The injunction thus given by St. Paul, respecting a moderated regard for the things of life, he strengthens, as you perceive, by a motive of great solemnity. "The Lord," says he,
*Matt. vi. 20.
"is at hand:" in other words-It should tend to shew you the insignificance of every temporal enjoyment, that the Redeemer of mankind will soon appear, amidst the clouds of heaven, to wind up the scene; and to put an eternal conclusion to all that now engages the affections of the creature, and is the object of his warm pursuit. This advent of the Lord Jesus Christ to judgment is set forth, in several places of the New Testament Epistles, as an inducement not only to a chastened regard for present objects, but to other virtues of the divine life. "The end of all things is at hand: be ye therefore sober, and watch unto prayer."* "Seeing then that all these things shall be dissolved, what manner of persons ought ye to be in all holy conversation and godliness." "Not forsaking the assembling of ourselves together, as the manner of some is; but exhorting one another and so much the more, as ye see the day approaching." This coming of Christ may be considered as virtually the same with the hour of death; because that decisive event finishes, for ever, the pursuits, pleasures, and concerns, of this world below the skies. To the consideration, then, which is thus held forth by the Apostle, I would for a moment lead your thoughts; and would observe to you, my dear brethren, that the reflection how swiftly that period is approaching, when every sublunary object shall be extinguished, is calculated not merely to lessen your estimate of temporal blessings, but to yield unspeakable consolation under their loss. Are there any among those who hear me this day, the gourd of whose worldly happiness has been withered, like Jonah's, in an hour? Has your property dwindled into nothing? Have your earthly comforts dropped off,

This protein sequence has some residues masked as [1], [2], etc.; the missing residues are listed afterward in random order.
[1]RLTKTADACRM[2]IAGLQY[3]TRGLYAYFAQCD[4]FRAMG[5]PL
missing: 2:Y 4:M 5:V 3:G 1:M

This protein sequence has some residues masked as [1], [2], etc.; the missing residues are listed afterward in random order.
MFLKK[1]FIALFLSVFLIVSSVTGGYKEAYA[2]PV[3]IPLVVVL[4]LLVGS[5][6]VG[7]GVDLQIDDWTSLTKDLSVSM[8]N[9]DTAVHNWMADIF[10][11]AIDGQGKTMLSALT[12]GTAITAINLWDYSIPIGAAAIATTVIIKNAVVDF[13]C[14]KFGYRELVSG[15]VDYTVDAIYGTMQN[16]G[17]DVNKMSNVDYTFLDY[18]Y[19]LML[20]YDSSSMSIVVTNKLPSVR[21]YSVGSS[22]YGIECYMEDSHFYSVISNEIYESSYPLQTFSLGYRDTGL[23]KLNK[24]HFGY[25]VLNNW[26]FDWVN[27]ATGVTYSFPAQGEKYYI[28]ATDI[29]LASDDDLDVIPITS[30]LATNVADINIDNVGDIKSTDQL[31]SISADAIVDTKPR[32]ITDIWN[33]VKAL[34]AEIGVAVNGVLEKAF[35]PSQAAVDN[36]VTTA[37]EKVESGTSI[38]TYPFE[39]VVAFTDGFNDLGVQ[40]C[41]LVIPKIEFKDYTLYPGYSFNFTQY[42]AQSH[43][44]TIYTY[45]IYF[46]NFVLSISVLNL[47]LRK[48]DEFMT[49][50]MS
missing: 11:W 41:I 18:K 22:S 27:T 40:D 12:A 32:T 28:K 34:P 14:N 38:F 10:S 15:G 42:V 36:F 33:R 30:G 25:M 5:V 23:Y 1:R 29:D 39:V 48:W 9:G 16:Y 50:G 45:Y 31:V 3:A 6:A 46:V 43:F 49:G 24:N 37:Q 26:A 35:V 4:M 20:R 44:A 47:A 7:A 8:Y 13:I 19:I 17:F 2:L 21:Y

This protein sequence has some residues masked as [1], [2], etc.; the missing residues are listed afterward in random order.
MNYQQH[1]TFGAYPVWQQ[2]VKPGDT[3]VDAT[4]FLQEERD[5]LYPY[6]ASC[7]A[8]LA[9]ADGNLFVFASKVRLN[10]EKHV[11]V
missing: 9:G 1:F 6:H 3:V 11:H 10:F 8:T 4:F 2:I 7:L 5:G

I. Pet. iv. 7.
+ II. Pet. iii. 11.
Heb. x. 25.
like autumnal leaves, and "left you naked and bare?”* What of all this? These good things, with the longest possible enjoyment of them, are but the delights of a day the Lord himself shall speedily descend to terminate them, “with the voice of the archangel, and with the trump of God:" and, under this consideration, you may "take joyfully the spoiling of your goods,"t and be comparatively careless how soon you are parted from that which is so fleeting in its duration. This, amidst the privations of the world, is the Christian's privilege; and it is thus touchingly described in the fine language of Mr. Wilberforce. "The fruits which he sees by the way-side he gathers with caution; he drinks of the streams with moderation; he is thankful when the sun shines, and his way is pleasant; but if it be rough and rainy, he cares not much; he is but a traveller. He is prepared for vicissitudes; he knows that he must expect to meet with them in the stormy and uncertain climate of this world. But he is travelling to 'a better country,' a country of unclouded light, and undisturbed serenity."t
I proceed to the third precept, here enjoined by St. Paul upon the followers of Christ. It cautions them against improper anxiety, in regard to the events and concerns of the present life. "Be careful for nothing;" that is, let not your temporal condition-your future lot—or that of those in whom you are interested-be a subject of painful solicitude; "but in every thing by prayer and supplication, with thanksgiving, let 'your requests be made known unto God." It is impossible not to be reminded, by these words, of that similar precept delivered by the Lord Jesus Christ himself. "Therefore take
* Ezek. xvi. 39. + Heb. x. 34. + Practical View. Ch. iv. Sect. 5.